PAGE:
Meat and the Golden Rule

by Marty Donnellan
(C) 2017

Every Saturday the Joy Kitchen meat-and-whole-foods pantry distributes, among other things, up to 240 lbs. of fresh/frozen chicken and ground beef to 120-150 of our neighbors-in-need. (This total doesn’t include the 100-or-so homeless per week to whom we donate prepared meals.)

99% of our meats are purchased fresh from Restaurant Depot, Sam’s Club, or Kroger. Hopefully these stores will someday donate what we now have to buy, but until then we’ll just keep getting it however we can.

This is what our chicken looks like when we get it. No matter the cut, it comes in 40-lb. refrigerated boxes (okay, also 50, but 40 is the most any of us can lift).

Below is what it looks like in our freezer after it’s been individually-portioned and vacuum-sealed. The tubes of ground beef usually come already packaged and sealed from Kroger or Walmart, which we like because it means we don’t have to process them ourselves – yay!

By Friday afternoon we’ve packed our freezers with the afore-mentioned 240 lbs. of chicken and ground beef, and by noon Saturday it’s all gone. We’ll go through the same process again next week. And the next, and the next, and the next – as long as funds permit.

These funds, of course, come from you, the community: individuals, businesses, organizations, and places of worship. Thank you!

You may be wondering why we feel so strongly about continuing to offer these meats when it’s obviously such a financial drain. Why not just be like other pantries and collect canned goods? If we’re more into whole foods, why not just give away beans and rice?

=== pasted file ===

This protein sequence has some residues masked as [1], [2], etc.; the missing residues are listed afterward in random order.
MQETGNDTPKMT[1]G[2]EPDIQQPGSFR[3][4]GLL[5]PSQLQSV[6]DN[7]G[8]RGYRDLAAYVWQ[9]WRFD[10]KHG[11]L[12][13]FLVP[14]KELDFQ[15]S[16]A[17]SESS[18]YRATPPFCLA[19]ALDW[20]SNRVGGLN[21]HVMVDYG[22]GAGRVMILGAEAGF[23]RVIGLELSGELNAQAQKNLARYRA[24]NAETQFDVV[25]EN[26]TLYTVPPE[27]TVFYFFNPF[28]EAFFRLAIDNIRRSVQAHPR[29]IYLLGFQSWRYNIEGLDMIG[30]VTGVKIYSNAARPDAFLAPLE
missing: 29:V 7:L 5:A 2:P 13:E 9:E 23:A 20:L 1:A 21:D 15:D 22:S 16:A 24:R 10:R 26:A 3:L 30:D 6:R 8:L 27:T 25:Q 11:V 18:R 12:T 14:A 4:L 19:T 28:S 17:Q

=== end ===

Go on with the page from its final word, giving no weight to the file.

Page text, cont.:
Simple. It’s The Golden Rule at work.

“Do to others whatever you would like them to do to you,” Jesus famously instructed his listeners in His sermons on the mount and the plain.

Is There Any Meat?

Backtrack to a few years ago, when I was volunteering at another, much larger food pantry, helping interview a young mother requesting services. The mother was nervous and close to tears.

“I don’t mean to be pushy,” she said. “All the canned stuff is great and we appreciate it, but is there any meat? We’ve got a houseful of kids, and there’s no meat.” This particular food pantry had no freezer or fridge at the time, so no, there was no meat – only the usual canned and packaged foods you’d expect.

The woman’s desperation stuck with me. I thought how I’d feel if I was her, grateful for the pantry items but fearful at the lack of meat or fish with which to prepare the nourishing, protein-rich meals my family needs. Meat-eaters don’t need meat every single day, of course, and some people are vegetarians or vegans. But my encounter with the woman shaped my belief that people-in-need who are used to having meat as a high-quality protein ought to be able to get it, at least some of the time.

I’d certainly want it if I was in her shoes. And that’s exactly why we offer it.

Of course, some of you are bound to note that this is something of a first-world response to hunger. That the day may be coming when the displaced or food-insecure in America will be grateful for that sustaining bowl of plain rice or beans offered in other parts of the world.

And you’re absolutely right. But we’re not there yet, are we? Not quite.